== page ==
Written by Jan Aiken Ross
I remembered that I had fairly recently seen a photo of my home (under construction at the time of the photo), which brought back a flood of memories. The original email (below) went to my grandchildren, trying to give them a flavor of my earlier years.
Before going further I would like to add that I have lived away from Midland since my graduation in 1964. I now am living in North Texas in the Sherman/Denison area. When discussions start and people want to know where you grew up, I always tell them Midland, Texas. This always brings positive comments about how wonderful the people are in West Texas and it must have been a great place to grow up. And I concur completely. I wouldn’t trade the time and place in my life for anything.
So with that, maybe the musings below will be a sweet memory for our classmates.
This brings back such a wonderful set of memories. This is my home in Midland where I spent the majority of my school years – 1954-1964 at 1504 Hemlock, Midland, Texas. This photo must have been taken right before we moved in. The man on the right is unknown, but he is standing in what would have been our alley. The front door is on the far left, and on the far right was our carport. I remember that house so well; it was such a great place to call home. Look at the old Chevy pick up in front; could it have belonged to the unknown man??
So what do you guys think? Daddy was able to get a loan from the VA to pay for it, otherwise, we would have continued to rent. In those days, soon after WWII, money was still tight, wages were low, but by the time the 50’s began, it was a time of affluence and people going back to work after the soldiers returned home from war. Average income was $3210/year, gasoline was 18 cents a gallon, the price of a car was around $1500, and a great big hamburger was 35 cents. And we even bought a black and white television in 1959.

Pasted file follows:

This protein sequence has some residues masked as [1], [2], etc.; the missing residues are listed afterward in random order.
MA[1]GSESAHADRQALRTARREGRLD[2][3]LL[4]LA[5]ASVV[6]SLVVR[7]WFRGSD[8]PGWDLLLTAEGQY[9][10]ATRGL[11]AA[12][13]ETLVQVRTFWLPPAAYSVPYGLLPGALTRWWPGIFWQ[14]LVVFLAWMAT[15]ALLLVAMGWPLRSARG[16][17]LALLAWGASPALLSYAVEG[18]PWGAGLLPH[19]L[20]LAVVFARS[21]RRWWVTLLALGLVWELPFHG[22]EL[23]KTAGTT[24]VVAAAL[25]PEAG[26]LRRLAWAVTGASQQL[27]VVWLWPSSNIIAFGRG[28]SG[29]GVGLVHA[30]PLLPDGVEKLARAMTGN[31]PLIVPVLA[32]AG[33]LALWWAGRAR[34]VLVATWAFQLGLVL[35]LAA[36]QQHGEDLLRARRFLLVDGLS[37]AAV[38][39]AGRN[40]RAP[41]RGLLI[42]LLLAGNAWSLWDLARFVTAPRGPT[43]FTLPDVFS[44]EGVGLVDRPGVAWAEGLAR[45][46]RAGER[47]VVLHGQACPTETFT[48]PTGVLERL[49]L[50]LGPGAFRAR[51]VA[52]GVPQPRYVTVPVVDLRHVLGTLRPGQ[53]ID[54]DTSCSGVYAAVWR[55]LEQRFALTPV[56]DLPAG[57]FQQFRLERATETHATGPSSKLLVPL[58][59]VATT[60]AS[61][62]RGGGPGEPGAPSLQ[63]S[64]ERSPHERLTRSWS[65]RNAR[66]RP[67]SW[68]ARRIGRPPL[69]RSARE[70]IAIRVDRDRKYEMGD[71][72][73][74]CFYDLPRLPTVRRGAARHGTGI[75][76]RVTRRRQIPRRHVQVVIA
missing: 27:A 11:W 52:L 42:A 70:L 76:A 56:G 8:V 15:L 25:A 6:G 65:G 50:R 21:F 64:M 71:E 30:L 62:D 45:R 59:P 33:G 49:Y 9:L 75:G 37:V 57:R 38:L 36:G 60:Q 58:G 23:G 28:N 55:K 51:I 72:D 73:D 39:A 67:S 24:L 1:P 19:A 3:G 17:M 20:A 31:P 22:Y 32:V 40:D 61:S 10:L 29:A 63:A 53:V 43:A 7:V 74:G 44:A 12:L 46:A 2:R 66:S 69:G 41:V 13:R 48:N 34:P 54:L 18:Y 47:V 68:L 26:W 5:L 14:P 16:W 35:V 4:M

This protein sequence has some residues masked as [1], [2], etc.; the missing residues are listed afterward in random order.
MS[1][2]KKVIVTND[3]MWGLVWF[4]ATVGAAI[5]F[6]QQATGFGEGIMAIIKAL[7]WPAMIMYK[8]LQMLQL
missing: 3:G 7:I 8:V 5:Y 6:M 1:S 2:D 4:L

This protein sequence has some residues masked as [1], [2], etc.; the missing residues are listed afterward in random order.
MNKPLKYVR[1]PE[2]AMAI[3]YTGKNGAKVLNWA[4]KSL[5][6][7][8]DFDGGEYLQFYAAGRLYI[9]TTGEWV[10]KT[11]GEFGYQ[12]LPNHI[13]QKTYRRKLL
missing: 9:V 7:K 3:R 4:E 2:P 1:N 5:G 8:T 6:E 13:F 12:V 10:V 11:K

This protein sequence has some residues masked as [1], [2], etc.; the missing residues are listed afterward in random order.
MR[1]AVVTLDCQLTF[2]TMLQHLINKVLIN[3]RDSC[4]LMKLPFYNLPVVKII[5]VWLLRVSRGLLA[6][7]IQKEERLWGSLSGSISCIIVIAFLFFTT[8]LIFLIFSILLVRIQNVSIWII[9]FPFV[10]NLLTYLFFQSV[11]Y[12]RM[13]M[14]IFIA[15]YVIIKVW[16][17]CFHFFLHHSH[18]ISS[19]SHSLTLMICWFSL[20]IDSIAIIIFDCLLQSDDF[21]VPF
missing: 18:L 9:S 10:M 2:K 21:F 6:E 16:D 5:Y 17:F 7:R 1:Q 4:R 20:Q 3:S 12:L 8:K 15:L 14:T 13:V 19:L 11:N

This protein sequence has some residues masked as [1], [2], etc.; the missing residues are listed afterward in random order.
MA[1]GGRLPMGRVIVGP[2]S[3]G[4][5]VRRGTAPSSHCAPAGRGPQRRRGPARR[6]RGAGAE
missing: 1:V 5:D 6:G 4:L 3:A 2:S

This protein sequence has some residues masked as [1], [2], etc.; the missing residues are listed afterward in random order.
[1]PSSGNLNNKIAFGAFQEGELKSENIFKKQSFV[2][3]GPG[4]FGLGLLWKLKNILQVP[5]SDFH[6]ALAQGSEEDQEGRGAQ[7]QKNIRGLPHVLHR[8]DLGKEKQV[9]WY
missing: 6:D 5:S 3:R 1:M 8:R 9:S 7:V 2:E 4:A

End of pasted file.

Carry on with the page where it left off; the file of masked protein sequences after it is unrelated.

And people were much kinder then, and our entertainment was totally different than it is today. We skated on the sidewalks, walked on stilts, built forts out of found materials in the fields, played basketball on our driveway, flew kites, watched crop duster planes fly low across the street where fields were planted, played jacks, and tennis, and four-square. And we even had a huge baseball diamond in our back yard, using something to make the bases, but I can’t remember what that was. We also planted 2 trees (which is a must in Midland, because there aren’t any) and those became tree house perches for hours on end. Our clothes line was used to do pretend aerial circus acts, and we entertained ourselves all day long outside until Mother called us in for dinner. Just a little déjà vu for my most precious ones.